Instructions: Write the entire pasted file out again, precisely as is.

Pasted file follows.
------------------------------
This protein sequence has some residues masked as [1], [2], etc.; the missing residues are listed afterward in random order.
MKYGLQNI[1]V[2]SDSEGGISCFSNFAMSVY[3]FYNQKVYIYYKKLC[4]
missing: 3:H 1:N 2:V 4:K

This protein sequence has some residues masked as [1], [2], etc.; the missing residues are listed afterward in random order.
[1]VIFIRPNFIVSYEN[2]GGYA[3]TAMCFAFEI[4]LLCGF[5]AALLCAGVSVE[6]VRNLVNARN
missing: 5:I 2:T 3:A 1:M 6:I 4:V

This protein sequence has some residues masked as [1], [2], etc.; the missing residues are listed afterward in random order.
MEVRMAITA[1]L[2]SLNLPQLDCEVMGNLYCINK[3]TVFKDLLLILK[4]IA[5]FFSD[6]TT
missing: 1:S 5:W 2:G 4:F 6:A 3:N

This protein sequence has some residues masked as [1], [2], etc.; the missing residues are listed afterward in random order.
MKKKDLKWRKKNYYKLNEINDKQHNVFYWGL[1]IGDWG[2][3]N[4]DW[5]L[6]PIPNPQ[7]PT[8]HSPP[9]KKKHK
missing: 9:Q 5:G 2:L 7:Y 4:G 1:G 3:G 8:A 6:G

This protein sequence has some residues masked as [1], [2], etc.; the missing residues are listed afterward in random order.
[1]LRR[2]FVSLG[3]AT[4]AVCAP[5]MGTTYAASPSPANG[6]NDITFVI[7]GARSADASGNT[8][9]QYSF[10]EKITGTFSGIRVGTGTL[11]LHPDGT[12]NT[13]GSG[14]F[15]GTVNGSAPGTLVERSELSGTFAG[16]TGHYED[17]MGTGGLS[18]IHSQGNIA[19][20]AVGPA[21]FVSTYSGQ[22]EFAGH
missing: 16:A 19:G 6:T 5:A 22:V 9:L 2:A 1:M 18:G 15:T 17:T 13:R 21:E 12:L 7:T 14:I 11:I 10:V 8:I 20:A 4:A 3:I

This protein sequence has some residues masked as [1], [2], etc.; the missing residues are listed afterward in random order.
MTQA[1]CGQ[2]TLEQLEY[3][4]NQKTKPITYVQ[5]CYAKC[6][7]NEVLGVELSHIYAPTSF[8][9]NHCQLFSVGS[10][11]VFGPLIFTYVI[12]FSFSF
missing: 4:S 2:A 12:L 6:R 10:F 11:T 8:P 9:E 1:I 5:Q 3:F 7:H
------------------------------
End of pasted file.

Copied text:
This protein sequence has some residues masked as [1], [2], etc.; the missing residues are listed afterward in random order.
MKYGLQNI[1]V[2]SDSEGGISCFSNFAMSVY[3]FYNQKVYIYYKKLC[4]
missing: 3:H 1:N 2:V 4:K

This protein sequence has some residues masked as [1], [2], etc.; the missing residues are listed afterward in random order.
[1]VIFIRPNFIVSYEN[2]GGYA[3]TAMCFAFEI[4]LLCGF[5]AALLCAGVSVE[6]VRNLVNARN
missing: 5:I 2:T 3:A 1:M 6:I 4:V

This protein sequence has some residues masked as [1], [2], etc.; the missing residues are listed afterward in random order.
MEVRMAITA[1]L[2]SLNLPQLDCEVMGNLYCINK[3]TVFKDLLLILK[4]IA[5]FFSD[6]TT
missing: 1:S 5:W 2:G 4:F 6:A 3:N

This protein sequence has some residues masked as [1], [2], etc.; the missing residues are listed afterward in random order.
MKKKDLKWRKKNYYKLNEINDKQHNVFYWGL[1]IGDWG[2][3]N[4]DW[5]L[6]PIPNPQ[7]PT[8]HSPP[9]KKKHK
missing: 9:Q 5:G 2:L 7:Y 4:G 1:G 3:G 8:A 6:G

This protein sequence has some residues masked as [1], [2], etc.; the missing residues are listed afterward in random order.
[1]LRR[2]FVSLG[3]AT[4]AVCAP[5]MGTTYAASPSPANG[6]NDITFVI[7]GARSADASGNT[8][9]QYSF[10]EKITGTFSGIRVGTGTL[11]LHPDGT[12]NT[13]GSG[14]F[15]GTVNGSAPGTLVERSELSGTFAG[16]TGHYED[17]MGTGGLS[18]IHSQGNIA[19][20]AVGPA[21]FVSTYSGQ[22]EFAGH
missing: 16:A 19:G 6:T 5:A 22:V 9:L 2:A 1:M 18:G 15:T 17:T 13:R 21:E 12:L 7:T 14:I 11:I 10:V 8:I 20:A 4:A 3:I

This protein sequence has some residues masked as [1], [2], etc.; the missing residues are listed afterward in random order.
MTQA[1]CGQ[2]TLEQLEY[3][4]NQKTKPITYVQ[5]CYAKC[6][7]NEVLGVELSHIYAPTSF[8][9]NHCQLFSVGS[10][11]VFGPLIFTYVI[12]FSFSF
missing: 4:S 2:A 12:L 6:R 10:F 11:T 8:P 9:E 1:I 5:Q 3:F 7:H